After recovery from an accident while serving on the” Joseph Rowan” Joseph headed for the Victorian goldfields. Like many, he was unsuccessful. Developing eye problems from the sand and dust he, along with fellow prospectors , Patrick Beashel and George Moore headed for Sydney. Having reached Moruya and seeing it’s beauty, he decided to stay. “ The granite outcrops reminding him of his Orkney Islands.” He wrote to his brother John praising the wonderful spot he’d found adding “Ye’ll no’ fall over here when the wind drops as ye do in Orkney.”
Joseph was joined by his brother John from America in 1858, and the pair purchased land near where Louttit’s Creek enters the Moruya River at a place now known as The Anchorage. Their lease of 25 acres allowed them to quarry stone to prevent erosion of the river banks. Horse & drays were used to deliver the rock and workers were called Draymen - each was allowed an ‘assistant.’ A small shop in Campbell St Moruya is built from Louttit granite – “delivered at ten shillings a dray load.”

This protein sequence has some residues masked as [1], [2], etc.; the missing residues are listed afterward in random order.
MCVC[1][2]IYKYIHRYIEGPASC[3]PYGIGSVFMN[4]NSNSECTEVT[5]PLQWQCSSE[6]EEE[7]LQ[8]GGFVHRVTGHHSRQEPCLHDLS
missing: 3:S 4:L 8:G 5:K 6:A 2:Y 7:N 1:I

Upgrading of access to the quarry from a dray track to a horse drawn tramway and wharf required finance - so Joseph built a yawl (a two-masted sailing vessel) and developed a business in selling farming produce on Sydney wharves. He would load up with rum and biscuits and on return, link up with an “old chap” and his two sons, who ran a team of fifty pack horses.
The old man and his sons would then go fishing and after a good catch, would leave late at night for Araluen. Crossing of the river up to fourteen times helped keep the fish fresh and at the last crossing water was added to rum in the casks- supposedly turning each two gallons into five.